President Reagan asked the Justice Department yesterday to determine whether the Voting Rights Act, key provisions of which expire in 1982, remains after 16 years the best way of protecting the political rights of minorityl Americans.
In a letter to Attorney General William French Smith that is Reagan's first presidential statement on the civil rights legislation, he made it clear that he is of two minds about the act and his support for renewal in its current form should not be taken for granted.
Reagan said the 1965 act made "a massive contribution" to achieving political equality for blacks and Mexican-Americans, but he echoed the concern he voiced during his presidential campaign that it imposes unequal burdens on some parts of the nation.
One of the provisions expiring next year requires nine states, mostly in the South, and parts of 13 others to get approval from the attorney general or the U.S. District Court here before making any change in their election laws or practices.
Senate Judiciary Committee Chairman Strom Thurmond (R-S.C.) is among those who attacks the Voting Rights Act for treating the South unfairly; he favors the act's repeal. Another foe of the act, Rep. Henry J. Hyde (R-Ill.), has said: "The time has come for us to recognize that it is outrageous to require local officials to come to Washington to pre-clear [election] laws."
Civil rights leaders have been equally adament that without the prior clearance provision, the voting rights of blacks and Hispanics would slip backward.
Reagan's top aides have said recently that the administration is reviewing the act. Reagan's letter asking Smith to assess the legislation therefore was both a careful straddle of the controversy and a formal reiteration of what his aides have been saying.
"I am sensitive to the controversy which has attached itself to some of the act's provisions, in particular those provisions which impose burdens unequally upon different parts of the nation. But I am sensitive also to the fact that the spirit of the act marks this nation's commitment to full equality for all Americans, regardless of race, color or national origin," Reagan said in language clearly aimed beyond Smith to the public.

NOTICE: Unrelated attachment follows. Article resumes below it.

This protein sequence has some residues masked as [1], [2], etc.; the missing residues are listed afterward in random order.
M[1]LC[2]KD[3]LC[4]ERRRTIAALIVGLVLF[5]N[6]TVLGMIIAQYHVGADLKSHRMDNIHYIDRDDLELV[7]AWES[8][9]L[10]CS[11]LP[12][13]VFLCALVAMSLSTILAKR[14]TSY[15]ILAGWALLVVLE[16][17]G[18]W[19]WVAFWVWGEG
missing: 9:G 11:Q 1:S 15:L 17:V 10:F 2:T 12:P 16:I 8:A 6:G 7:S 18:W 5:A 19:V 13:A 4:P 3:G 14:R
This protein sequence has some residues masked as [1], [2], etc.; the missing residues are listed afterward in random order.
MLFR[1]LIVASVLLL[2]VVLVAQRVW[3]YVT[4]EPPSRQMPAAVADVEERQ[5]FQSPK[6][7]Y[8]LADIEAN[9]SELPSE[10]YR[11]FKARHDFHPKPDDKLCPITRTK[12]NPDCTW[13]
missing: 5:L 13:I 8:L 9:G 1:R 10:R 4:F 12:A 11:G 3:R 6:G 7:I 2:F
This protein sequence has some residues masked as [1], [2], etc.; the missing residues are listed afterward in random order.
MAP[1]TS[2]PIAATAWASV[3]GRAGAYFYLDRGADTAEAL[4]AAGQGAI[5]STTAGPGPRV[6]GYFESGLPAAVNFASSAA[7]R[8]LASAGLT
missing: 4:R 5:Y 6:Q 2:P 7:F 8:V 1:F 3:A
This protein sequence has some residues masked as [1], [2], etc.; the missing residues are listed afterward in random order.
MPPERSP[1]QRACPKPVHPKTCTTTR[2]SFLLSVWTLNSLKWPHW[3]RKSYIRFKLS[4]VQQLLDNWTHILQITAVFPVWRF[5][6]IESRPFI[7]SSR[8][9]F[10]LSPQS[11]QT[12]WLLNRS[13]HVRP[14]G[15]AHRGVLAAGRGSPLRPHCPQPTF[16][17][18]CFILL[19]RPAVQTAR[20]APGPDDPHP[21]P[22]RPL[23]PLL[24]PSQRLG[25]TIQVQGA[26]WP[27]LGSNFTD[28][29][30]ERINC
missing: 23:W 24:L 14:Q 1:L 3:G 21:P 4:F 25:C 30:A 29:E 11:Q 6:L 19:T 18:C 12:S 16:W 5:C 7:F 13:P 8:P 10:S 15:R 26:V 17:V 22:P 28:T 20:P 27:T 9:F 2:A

"Because my administration intends to maintain that commitment, the question before us in the months ahead will not be whether the rights which the acts seeks to protect are worthy of protection, but whether the act continues to be the most appropriate means of guaranteeing those rights," the president added.
By releasing the letter yesterday, Reagan gave himself a ready-made answer should he be asked about the Voting Rights Act at his news conference today.
Reagan asked Smith to complete the Justice Department's report on the act by Oct. 1.
The Voting Rights Act, which its supporters hail as perhaps the most successful civil rights legislation in U.S. history, has been extended twice -- in 1970 and 1975. It was broadened in 1975 to protect Hispanic-Americans who speak little or no English.
The president's letter was issued on what White House deputy press secretary Larry Speakes called the first day of Reagan's personal involvement in selling his tax program.
Reagan's views have been no secret and he has had frequent contact with members of Congress in recent weeks about the tax bill, but the White House is consciously repeating the pattern that brought Reagan success with his budget-cut proposals and that requires a formal opening of the personal presidential campaign.
Reagan met with Republican House leader Robert H. Michel (Ill.) and Republican members of the House Ways and Means Committee. Michel and the committee's ranking Republican member, Rep. Barber B. Conable Jr. (N.Y.) told reporters upon emerging from the Oval Office that they are concerned that the House Democratic leadership may drag its feet to prevent passage of a tax-cut bill by the Aug. 1 deadline Congress has established.
Reagan also met with a group of Democratic senators, most of whom support his tax proposal and who predicted it will win Senate approval.
On Capitol Hill, Ways and Means Democrats met in their two task forces considering an alternative to the Republican-backed individual and business tax cuts.
In another development, Speakes announced a $1.16 million grant to the city of Atlanta and Fulton and DeKalb counties in Georgia for additional supervision in summer recreation programs as part of the federal assistance to that area in response to the murders of 28 blacks.